Assume are measurable sets. Let , and let be the set defined as follows : is a member of at least $m$ of the sets .

I wanna know how to prove that

1. is measurable.

2. .

Thank you for your help.

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- May 7th 2012, 09:37 PMWowhapjsMeasure question
Assume are measurable sets. Let , and let be the set defined as follows : is a member of at least $m$ of the sets .

I wanna know how to prove that

1. is measurable.

2. .

Thank you for your help. - May 11th 2012, 01:04 PMmastermind2007Re: Measure question
Well, the property of x as defined above simply means that if you have a look at at least m intersecting sets,

then x will be in this intersection. And if there is another intersection, then x could also be in there.

In other words: is the set of the union of all intersections including m sets.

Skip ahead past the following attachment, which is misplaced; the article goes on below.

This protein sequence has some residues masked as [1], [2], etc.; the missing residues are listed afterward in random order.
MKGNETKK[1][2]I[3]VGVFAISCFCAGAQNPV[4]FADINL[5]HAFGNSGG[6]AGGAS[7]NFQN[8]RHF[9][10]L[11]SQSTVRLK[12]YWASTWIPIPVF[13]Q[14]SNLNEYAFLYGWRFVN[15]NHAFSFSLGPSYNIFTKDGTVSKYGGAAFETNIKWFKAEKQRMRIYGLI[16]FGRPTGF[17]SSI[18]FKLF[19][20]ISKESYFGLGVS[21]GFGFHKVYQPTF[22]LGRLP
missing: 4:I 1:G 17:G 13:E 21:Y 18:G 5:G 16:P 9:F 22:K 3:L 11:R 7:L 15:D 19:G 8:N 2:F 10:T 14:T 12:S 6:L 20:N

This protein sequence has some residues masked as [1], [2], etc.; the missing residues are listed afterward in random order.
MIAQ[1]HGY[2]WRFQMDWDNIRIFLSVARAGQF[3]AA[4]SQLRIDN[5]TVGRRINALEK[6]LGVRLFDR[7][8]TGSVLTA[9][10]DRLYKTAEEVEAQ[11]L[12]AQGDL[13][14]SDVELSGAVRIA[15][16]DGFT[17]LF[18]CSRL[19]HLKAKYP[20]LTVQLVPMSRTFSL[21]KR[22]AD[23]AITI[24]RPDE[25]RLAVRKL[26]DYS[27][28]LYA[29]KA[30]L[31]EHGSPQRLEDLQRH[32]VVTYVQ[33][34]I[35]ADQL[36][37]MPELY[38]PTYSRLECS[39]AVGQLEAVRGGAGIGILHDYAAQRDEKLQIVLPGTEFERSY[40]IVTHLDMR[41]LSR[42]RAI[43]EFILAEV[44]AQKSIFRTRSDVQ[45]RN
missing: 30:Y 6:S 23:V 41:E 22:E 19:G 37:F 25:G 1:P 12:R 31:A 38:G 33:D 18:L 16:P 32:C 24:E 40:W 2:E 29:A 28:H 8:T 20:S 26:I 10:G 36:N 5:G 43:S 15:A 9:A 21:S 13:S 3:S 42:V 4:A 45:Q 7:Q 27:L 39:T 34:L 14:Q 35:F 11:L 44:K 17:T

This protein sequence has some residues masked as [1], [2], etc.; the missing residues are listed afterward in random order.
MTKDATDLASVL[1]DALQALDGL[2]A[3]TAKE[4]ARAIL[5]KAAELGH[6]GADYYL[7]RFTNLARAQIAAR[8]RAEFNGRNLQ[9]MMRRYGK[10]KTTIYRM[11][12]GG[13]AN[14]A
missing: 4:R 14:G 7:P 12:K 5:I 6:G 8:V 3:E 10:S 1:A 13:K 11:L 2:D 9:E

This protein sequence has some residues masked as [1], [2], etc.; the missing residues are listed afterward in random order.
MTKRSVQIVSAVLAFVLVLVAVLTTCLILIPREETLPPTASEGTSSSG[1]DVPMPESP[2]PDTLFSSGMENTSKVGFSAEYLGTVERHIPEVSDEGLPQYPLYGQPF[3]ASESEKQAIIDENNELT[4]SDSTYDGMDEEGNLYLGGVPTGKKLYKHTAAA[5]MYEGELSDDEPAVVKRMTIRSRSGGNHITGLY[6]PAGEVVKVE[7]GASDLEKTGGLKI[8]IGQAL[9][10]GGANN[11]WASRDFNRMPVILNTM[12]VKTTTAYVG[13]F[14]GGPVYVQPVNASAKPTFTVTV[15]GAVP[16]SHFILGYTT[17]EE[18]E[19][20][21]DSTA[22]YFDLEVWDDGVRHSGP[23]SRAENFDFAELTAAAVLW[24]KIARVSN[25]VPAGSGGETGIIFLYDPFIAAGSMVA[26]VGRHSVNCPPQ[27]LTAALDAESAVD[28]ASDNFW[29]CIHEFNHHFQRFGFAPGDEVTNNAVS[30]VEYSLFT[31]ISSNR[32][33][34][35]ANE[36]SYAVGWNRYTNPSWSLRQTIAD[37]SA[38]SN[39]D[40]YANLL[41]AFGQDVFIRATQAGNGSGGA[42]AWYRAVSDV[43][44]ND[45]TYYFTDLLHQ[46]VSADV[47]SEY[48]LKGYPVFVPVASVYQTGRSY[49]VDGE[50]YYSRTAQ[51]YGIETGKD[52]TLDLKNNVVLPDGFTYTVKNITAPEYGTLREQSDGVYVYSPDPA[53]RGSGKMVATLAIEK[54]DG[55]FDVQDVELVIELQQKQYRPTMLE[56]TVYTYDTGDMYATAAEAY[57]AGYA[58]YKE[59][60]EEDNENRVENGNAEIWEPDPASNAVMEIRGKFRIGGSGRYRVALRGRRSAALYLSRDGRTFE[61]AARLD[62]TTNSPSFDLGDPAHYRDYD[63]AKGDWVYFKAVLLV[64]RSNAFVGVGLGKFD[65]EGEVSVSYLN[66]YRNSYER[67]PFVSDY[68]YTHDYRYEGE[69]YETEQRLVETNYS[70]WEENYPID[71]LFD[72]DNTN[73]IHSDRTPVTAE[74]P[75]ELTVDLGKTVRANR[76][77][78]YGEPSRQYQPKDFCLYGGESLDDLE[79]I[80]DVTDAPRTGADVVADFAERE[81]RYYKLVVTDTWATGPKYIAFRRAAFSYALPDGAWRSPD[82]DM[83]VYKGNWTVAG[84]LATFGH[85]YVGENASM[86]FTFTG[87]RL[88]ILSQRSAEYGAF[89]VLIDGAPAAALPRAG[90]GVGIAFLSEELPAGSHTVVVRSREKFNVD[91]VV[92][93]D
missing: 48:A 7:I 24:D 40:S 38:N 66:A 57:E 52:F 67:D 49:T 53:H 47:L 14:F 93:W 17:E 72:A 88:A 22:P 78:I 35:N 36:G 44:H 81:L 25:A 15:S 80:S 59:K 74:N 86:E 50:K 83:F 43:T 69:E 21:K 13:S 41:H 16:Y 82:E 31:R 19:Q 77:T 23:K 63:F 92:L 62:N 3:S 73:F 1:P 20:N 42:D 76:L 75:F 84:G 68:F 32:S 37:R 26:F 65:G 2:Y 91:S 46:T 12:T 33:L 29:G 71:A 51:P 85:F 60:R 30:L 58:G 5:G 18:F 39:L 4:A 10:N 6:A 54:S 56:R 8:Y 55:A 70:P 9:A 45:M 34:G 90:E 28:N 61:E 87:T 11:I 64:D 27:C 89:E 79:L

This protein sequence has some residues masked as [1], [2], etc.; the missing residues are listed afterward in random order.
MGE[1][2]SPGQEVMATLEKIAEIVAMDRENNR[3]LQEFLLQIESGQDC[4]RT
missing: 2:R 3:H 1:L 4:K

Since the are measurable and there is a defined measure ,

there must be a which means that if is in ,

so is any countable intersection and countable union.

, so lies in the sigma-algebra and is therefore measurable.

(Or otherwise stated: Any countable intersection and union of countable sets is countable.)

**2.)**

Measures are subadditive:

For m = 1 the equation is obvious (use subadditivity).

Since the measure can only become smaller if we raise m, the "at least" does not make any difference to the proof.

The thing is that one has to prove the "m" on the left side.

Let .

Consider measurable.

Then

The same is true for .

Is that clear to you? One might have to prove this relation.

So it follows that

Here we set m = 2. By induction with respect to m, you should get to the required relation.